Storytelling comes in many forms, including song. På låven sitter nissen is sung throughout the holiday season in Norway and is especially beloved by children. In the video below, På låven sitter nissen is performed on the nyckleharpa by ASI staff member Ingrid Aune.



Denmark's Story Station, ASI Holiday 2020
Denmark's Story Station, ASI Holiday 2020

In the forests of Denmark, there once was a pretty, little fir-tree wanting so desperately to be bigger, taller and to have an adventurous life. All the while, the little tree did not enjoy the life it led day in and day out. Until, one day, it achieves its goals only to be disappointed and long for the days back when it was just a little tree in the forest.

Hans Christian Andersen wrote this story, The Fir Tree, in 1845 and its message is still relevant today. Many of us have learned this lesson as we embrace our surroundings and seasons, when the air is cold, but the sun still beams down to warm our hearts.

The fir tree grove under the warm winter sun decorated with handmade ornaments was designed by Susan Loschenkohl and Susan Jacobsen. Hear the full story read in Danish by Steen Moeller in the video below.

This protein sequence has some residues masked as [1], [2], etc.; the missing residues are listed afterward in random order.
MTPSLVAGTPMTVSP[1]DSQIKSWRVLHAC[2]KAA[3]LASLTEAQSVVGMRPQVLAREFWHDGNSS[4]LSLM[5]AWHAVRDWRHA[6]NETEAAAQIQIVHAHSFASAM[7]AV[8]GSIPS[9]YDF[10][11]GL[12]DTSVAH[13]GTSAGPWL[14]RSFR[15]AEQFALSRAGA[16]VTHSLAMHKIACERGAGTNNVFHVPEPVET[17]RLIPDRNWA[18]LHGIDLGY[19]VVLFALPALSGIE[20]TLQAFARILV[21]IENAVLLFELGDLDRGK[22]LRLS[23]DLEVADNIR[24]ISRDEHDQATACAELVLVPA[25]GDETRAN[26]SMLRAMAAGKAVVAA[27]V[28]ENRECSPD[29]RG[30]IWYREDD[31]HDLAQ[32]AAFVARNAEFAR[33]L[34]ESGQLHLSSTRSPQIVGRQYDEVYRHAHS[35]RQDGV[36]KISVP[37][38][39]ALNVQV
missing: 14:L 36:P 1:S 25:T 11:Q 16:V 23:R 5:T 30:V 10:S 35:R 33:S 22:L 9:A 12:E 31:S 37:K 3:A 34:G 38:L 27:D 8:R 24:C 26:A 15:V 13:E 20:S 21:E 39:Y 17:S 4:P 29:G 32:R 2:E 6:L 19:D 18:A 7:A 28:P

Holiday Mansion

The ASI has decorated the entire Turnblad Mansion, extending the bright colors and featured objects of the extra/ordinary exhibition with playful, contemporary decorations.

At the center of the ASI story is the ongoing support of a wonderful community during these extraordinary times.  Hundreds of handcrafted paper hearts, made with love by ASI members and neighbors, hang in the Nelson Cultural Center lobby to greet guests in this gathering place for all.

Although the holiday season will be celebrated differently this year, the reasons we celebrate remain the same. Let us treasure our shared traditions and forge ahead with new memories that shape stories with hope for a brighter tomorrow. 

Holiday Mansion Slide Show

  • Grand Hall, Holiday 2020
  • Dining Room Xmas Tree - Holiday 2020
  • Poinsettia Dress, Holiday 2020
  • Purple Music Room, Holiday Mansion 2020
  • Library - ASI Holidays 2020
  • Holiday Mansion - Gallery C Xmas Tree
  • Seven Swans a Swimming in the Ball Pit, Holiday Mansion 2020

Ticket Info

All admission requires advanced registration. 
Admission & Registration

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Minnesota artist activity is made possible by voters of Minnesota through a Minnesota State Arts Board Operating Support grant, thanks to a legislative appropriation from the arts and cultural heritage fund, and a grant from the Wells Fargo Foundation Minnesota.